There is always another door, and greener grass, and a different path
Your sentence "...if I worked hard enough and long enough, I'd get paid in dreams." Beautiful. Everything you wrote rang true to my core. I felt the very same during the 30 years I was in the Bay Area, which did NOT love me back after the dot-com invasion. We couldn't hold on, despite our history there, our hard work, our supportive community. I'm asked the same thing about our "new life" in Vermont, and while it's not a country away, it's a different world here, a starting over in mid-life. Thank you, as always, for your beautifully resonant words, your honesty, your thoughtful insights.
As always, you captured the thoughts I’ve been pondering. (And we loved Porto as well!)
“We’re here now, and that’s good enough. It doesn’t need to be forever.”
Before we made the leap, I found myself describing the decision to other people as embarking on an adventure. Now sometimes I need to force myself to remember to frame it that way to myself to help me feel brave and, well, adventurous.
Nothing is forever, and I can just keep trying to enjoy the adventure.
Your post basically spoke my story on so many levels. I grew up in Central California dreaming of living in Manhattan. It took 25 years and living in three other big cities to finally arrive in NYC. It was the very first time I didn’t long to go anywhere.
It was my forever city until ten years later when I found myself married and my priorities shifting elsewhere. So we up and moved to Philadelphia. Now six years later, we are preparing our move to Porto (sorry you didn’t get to experience before now).
I’d like to think this move is forever... But it’s probably not.
Thanks for sharing your story.
It is always beautiful to read your words. Thank you for sharing your thoughts and your writing with us. Being portuguese and having (as a people) a completely different sense of distances - and also a completely different culture of "settling in another place" - I do admire very much all those who dare to change. I really do. Moreover, those who dare to change to somewhere totally new and "unknown" for other than plain economic reasons - for the reasons that are, ultimately, the most important ones. Now, on falling in love with other places, cities, towns, environments... than the one we live in, we - portuguese - suffer from the same "disease": "I could live here", we say, when we travel inside our little country (islands included). "I like it here very much, this meets my expectations", we say, when away on a few days on holiday. And then, we just go back home, and we just remain where we have settled, where our roots are, where our family is (yes, we have a whole different approach on the place we live and to the ties - or knots - that keep us in a specific place). What may be interesting - and that's what is really important - is how easy and doable it is to go back to a place we love, again and again and again. I love Porto too. I love Braga much, much more - in fact, all the Minho region. My father was born in that area (in the Gerês mountains). We still have family there. So we go back again and again and again, for years. It is easy, it is wonderful to be able to do it. At the end of each "visit", we just go back home. And it's ok. And we go back with a smile.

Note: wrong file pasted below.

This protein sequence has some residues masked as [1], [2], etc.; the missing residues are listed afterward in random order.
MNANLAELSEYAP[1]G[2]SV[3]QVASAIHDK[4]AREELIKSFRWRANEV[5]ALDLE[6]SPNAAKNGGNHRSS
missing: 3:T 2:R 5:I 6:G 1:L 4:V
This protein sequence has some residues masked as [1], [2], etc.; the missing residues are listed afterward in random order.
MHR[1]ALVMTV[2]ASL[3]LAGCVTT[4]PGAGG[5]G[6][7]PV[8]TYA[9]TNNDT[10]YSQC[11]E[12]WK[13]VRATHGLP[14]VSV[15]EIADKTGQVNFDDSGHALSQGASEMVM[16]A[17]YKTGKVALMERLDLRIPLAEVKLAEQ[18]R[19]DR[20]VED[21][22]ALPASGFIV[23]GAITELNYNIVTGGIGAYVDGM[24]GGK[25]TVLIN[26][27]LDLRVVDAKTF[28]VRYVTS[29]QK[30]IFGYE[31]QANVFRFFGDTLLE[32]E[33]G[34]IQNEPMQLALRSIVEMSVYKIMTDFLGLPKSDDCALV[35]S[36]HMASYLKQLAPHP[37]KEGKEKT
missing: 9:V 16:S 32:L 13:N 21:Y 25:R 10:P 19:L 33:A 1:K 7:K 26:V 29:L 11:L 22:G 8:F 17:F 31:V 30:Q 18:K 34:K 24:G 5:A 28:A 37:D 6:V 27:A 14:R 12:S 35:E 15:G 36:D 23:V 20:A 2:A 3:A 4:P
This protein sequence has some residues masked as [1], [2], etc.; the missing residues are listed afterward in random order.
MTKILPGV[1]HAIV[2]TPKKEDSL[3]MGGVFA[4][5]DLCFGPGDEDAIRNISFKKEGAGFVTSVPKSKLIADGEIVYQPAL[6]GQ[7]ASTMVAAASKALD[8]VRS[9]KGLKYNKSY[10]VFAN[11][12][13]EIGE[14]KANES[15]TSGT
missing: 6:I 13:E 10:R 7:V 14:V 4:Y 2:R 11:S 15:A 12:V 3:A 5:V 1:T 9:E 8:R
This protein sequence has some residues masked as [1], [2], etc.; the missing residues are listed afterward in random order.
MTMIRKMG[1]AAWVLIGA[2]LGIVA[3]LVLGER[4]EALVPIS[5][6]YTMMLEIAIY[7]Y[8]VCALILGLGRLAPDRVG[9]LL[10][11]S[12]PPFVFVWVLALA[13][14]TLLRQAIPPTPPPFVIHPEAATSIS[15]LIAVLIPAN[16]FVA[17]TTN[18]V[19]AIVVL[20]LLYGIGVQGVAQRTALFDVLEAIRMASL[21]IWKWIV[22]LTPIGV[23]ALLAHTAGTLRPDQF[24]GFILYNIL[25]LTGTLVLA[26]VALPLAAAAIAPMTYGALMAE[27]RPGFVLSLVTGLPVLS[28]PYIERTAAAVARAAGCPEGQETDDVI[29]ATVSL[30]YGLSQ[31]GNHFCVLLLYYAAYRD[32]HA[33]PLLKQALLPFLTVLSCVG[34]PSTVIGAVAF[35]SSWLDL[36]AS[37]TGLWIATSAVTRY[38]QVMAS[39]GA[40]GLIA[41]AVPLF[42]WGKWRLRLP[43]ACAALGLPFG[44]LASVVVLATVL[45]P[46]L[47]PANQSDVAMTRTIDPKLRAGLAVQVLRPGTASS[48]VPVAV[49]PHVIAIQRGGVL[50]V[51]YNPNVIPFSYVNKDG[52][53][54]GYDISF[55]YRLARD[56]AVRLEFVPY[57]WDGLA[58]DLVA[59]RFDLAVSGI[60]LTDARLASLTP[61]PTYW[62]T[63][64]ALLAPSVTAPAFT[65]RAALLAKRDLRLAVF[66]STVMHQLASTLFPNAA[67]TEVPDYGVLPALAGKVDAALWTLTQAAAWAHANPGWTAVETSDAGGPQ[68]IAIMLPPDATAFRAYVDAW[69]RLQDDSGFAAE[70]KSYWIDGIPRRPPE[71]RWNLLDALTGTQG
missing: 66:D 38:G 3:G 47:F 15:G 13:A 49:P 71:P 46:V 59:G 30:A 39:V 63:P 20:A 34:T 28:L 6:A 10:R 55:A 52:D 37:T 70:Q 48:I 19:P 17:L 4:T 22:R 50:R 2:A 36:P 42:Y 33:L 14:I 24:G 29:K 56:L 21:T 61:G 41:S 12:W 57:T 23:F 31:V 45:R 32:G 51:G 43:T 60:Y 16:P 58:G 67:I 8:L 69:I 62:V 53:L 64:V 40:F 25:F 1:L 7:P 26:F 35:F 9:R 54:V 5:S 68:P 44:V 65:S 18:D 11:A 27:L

I just love to read your stories. They give me the feeling we are chatting over a cup of coffee somewhere, in fact, that would be lovely. I do miss Setúbal and the frieds I made there. I am happy you have adjusted well. Hugs. Ro
So beautifully written (as always) LaDonna. I too am afraid to go north for the same reasons; I find myself longing for richer forests, ocean waves, waterfalls, and a cooler climate. But I'm not ready, not willing, to leave the wonderful community and sense of belonging I have here. This post was exactly what I needed right now, thank you.
Fantastic post - especially as we negotiate to buy a house on an island where we swore we would never move! We wish you the best in your love affair with all the different personalities of Portugal.
“But I will not make the mistake I’ve made before and try to close my fist to contain this place, this moment. I will hold it loosely and gladly, and treasure the joy of now.
Forever is just a figment.
Blink, and it’s gone.”
Oh thank you for this entire post! My dreams and “forever” hopes took me from Pennsylvania to Oregon and then from Oregon to Spain, and now I’m settled in Portugal, forever?! I hope so, but I am holding all of life loosely these days.
Beautifully written, and love the tile photos!!
After a lifetime of military moves ("brat" and active duty and "retired" (early) at age 37), I found my home-of-the-heart when I first beheld the Monterey Peninsula decades ago, in1984... unfortunately economics forced me to leave for the Bay Area in 1999... the dot-com demise forced me to the East Coast in 2001... and I've never been able to afford to move back home. Still looking for an affordable west coast/best coast where I can walk the beach at sunset. Three more years of fiscal captivity till my adopted late in life kids graduate college, and I can once again find my place by the sea.... outside the USA. Thanks for a very thought-provoking post!
Holding life lightly... still love your words. Thank you.
Great pix, the wisdom of time is never say never; forever is a netherworld
Loved this post. I’m discovering Saint Paul after living here for 25 years. It is a beautiful city with mostly beautiful people. Twenty five years ago I wanted to live in Minneapolis by Lake Harriet but we settled in Saint Paul by the mighty Mississippi which Roger loved immediately and I have grown to love as well. Roger ran to the river for 24 years until he set out to run in January and his knee said no. The knee surgery is scheduled for November 1st.